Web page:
I have depression, I have mental health issues – all that is easy for me to say, I’ve never had an issue with adding either two, I’ve tried to commit suicide multiple times and still to this day turn to self-harm as a coping method and I could talk about in the hopes of helping others all day long.
But then there’s the fact I have BPD (Borderline Personality Disorder) sometimes known as emotional unstable personality disorder and while I would openly admit to any of the issues I have because of it, I find it had to say that I have BPD.
I fought for years to finally find out my own diagnosis and the moment I did I felt a moment of relief, I knew what I had to fight and I don’t ever regret finding out, but I find the stigma attached to saying you have BPD is huge – suddenly people think you might turn psycho on them.
Did you know that BPD is one of the most common personality disorders in the UK it can cause distressing and unusual behaviours patterns?
How it affects me.
One of the worst issues I face with it is the feelings of anxiety, distress and worthlessness – while I sometimes get angry, it is very quick to subside, unlike other issues, which I sometimes find myself fixated on and as much as I want to just stop and let it go, I cannot.
I can’t cope with emotional extremes and I very easily bounce between them, for example if I am anxious, then everything is so bad, the worst IS going to happen and the best thing is that I could just die, leave it all behind, stop those around me having to worry about it. Pain can help my brain cope, it can take away the focus for a while and make things feel better.
One of the big things with BPD is maintaining relationships, I used to get very quickly attached to people, until a VERY good friend pointed it out and helped me work on it – don’t get me wrong the feelings are still there, but I try to engage brain, which while it doesn’t make me perfect (far from it) does allow me to know what is going on and try and counteract it to some degree.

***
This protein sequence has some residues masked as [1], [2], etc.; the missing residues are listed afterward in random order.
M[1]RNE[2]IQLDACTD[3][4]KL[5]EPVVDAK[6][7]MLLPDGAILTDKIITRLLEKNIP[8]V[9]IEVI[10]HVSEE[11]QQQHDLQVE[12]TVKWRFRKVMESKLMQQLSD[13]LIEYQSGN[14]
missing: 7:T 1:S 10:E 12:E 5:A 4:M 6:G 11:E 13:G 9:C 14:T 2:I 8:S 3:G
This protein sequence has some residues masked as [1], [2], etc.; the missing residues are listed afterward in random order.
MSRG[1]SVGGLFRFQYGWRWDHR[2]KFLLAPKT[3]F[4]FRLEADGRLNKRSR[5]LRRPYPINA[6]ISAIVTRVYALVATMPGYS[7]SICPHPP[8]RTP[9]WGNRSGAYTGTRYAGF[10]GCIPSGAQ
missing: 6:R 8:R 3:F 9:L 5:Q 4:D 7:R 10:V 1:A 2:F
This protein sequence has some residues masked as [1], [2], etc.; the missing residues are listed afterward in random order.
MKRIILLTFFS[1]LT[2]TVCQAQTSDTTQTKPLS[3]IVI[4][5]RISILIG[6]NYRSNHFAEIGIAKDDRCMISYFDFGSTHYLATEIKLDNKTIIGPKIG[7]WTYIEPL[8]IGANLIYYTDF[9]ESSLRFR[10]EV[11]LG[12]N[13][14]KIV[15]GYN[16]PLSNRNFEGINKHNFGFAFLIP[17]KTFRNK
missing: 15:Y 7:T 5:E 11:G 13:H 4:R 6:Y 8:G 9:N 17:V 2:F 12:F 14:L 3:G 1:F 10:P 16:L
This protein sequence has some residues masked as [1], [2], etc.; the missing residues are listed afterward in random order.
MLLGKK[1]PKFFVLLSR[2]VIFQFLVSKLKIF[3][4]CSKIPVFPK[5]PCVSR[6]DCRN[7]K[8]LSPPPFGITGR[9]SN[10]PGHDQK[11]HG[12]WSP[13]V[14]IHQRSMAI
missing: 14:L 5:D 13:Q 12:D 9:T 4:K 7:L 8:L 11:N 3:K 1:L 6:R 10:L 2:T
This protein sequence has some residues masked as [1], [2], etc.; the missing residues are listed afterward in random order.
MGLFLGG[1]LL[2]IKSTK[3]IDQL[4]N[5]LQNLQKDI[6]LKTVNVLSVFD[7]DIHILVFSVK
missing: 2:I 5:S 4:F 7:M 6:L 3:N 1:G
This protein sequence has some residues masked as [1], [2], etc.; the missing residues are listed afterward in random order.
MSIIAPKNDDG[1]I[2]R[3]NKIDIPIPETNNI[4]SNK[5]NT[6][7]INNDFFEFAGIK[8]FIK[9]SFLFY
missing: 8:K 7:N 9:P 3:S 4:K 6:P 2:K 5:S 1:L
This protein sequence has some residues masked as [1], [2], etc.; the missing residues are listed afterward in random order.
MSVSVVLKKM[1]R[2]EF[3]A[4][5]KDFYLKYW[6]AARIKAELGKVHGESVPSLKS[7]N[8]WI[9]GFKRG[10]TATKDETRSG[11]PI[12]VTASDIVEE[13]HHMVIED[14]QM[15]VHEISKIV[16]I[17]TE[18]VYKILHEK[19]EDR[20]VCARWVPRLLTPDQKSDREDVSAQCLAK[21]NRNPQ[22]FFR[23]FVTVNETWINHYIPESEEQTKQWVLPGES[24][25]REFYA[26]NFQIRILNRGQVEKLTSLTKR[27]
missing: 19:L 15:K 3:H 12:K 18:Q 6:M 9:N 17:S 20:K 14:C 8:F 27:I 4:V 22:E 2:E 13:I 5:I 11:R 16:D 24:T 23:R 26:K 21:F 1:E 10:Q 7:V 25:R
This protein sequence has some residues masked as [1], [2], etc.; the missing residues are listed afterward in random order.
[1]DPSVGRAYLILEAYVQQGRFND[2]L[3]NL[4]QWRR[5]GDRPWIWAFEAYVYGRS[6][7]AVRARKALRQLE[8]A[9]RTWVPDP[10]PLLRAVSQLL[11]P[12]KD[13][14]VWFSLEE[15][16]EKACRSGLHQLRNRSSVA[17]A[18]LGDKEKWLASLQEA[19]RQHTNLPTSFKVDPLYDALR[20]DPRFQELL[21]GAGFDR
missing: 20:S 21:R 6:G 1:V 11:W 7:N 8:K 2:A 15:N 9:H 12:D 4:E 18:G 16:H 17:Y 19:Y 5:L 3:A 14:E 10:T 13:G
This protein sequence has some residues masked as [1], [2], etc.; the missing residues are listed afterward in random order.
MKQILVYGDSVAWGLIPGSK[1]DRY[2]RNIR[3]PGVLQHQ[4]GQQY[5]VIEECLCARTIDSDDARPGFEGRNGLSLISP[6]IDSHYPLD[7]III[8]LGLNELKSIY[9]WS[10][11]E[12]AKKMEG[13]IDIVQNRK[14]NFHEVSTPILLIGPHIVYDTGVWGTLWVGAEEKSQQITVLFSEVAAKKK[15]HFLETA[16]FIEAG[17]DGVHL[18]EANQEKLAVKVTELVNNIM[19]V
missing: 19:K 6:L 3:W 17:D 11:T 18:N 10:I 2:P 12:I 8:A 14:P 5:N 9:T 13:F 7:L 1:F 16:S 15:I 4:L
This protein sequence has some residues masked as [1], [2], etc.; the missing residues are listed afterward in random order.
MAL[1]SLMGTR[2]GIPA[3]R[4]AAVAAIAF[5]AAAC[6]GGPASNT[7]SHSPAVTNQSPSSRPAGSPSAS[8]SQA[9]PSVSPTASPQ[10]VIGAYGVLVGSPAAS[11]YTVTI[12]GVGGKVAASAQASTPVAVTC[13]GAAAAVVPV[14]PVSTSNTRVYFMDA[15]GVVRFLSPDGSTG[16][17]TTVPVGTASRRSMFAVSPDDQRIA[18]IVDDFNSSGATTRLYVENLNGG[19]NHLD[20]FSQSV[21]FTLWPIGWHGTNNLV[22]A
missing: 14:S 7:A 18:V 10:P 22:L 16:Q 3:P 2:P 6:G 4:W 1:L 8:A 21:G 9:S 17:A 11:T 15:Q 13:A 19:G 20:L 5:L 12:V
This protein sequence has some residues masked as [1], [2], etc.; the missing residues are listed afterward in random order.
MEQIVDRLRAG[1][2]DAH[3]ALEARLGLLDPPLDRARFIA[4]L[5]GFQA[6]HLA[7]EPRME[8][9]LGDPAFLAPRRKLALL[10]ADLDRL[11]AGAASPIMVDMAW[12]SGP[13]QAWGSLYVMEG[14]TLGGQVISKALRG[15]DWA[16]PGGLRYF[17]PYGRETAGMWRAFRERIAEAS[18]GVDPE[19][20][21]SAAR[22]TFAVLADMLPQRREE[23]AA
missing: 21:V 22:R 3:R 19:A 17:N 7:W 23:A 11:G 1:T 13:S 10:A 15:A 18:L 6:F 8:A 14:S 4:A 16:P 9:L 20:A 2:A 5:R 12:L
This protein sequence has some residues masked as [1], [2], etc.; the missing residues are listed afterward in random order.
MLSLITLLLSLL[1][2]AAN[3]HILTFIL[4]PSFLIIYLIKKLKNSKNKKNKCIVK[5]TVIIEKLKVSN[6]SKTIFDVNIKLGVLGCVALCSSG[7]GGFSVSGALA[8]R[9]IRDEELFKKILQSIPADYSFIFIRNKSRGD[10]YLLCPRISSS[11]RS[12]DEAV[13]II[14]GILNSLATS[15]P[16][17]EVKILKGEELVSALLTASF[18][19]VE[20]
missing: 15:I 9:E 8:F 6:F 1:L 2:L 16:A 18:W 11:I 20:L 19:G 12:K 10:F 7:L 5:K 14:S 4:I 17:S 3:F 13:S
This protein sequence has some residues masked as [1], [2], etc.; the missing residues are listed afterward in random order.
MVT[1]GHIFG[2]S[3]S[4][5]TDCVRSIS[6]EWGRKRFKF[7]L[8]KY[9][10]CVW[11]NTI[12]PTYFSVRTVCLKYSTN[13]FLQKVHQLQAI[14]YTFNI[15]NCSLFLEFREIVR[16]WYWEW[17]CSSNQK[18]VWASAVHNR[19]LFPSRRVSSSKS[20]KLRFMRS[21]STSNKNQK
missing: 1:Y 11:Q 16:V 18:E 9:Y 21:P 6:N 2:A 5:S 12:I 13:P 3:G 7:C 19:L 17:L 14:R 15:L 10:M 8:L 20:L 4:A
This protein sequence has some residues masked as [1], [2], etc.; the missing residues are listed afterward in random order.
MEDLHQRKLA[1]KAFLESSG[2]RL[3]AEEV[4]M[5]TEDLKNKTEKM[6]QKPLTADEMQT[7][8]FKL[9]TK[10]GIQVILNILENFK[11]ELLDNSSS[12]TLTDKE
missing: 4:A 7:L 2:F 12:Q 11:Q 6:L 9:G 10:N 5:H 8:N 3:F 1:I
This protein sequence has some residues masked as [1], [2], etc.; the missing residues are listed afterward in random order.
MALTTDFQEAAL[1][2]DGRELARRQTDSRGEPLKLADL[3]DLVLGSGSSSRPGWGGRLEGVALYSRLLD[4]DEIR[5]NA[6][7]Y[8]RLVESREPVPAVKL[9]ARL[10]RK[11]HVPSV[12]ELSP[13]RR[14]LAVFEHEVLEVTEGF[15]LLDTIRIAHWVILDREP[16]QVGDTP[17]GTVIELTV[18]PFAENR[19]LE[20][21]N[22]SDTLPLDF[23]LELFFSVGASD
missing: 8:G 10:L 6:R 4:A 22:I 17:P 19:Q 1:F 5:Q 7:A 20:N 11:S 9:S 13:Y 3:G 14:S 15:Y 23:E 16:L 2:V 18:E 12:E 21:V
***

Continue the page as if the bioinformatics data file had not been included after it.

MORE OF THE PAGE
I used to have delusions and hallucinations, these, with medication and a long process of learning to control them myself are mainly under control – but can when I am under stress, come to the surface again.
As a person, I don’t really fully know who I am – my sense of self isn’t stable, more fluid – but I try and hold on to those around and the things I love, to keep my feet on the ground.
My most intense fear is rejection – I believe I know why and I am almost positive that is the route cause of my BPD, which in a large under of people is in fact caused by some sort of childhood trauma.
While it is unlikely that anyone with BPD will ever fully get better – medication, therapy and learning to live with the disorder can help give a more stable lifestyle – so please if you come across someone with BPD – don’t assume they a threat – treat them as you would any other people, we sometimes just can’t deal with the world around us.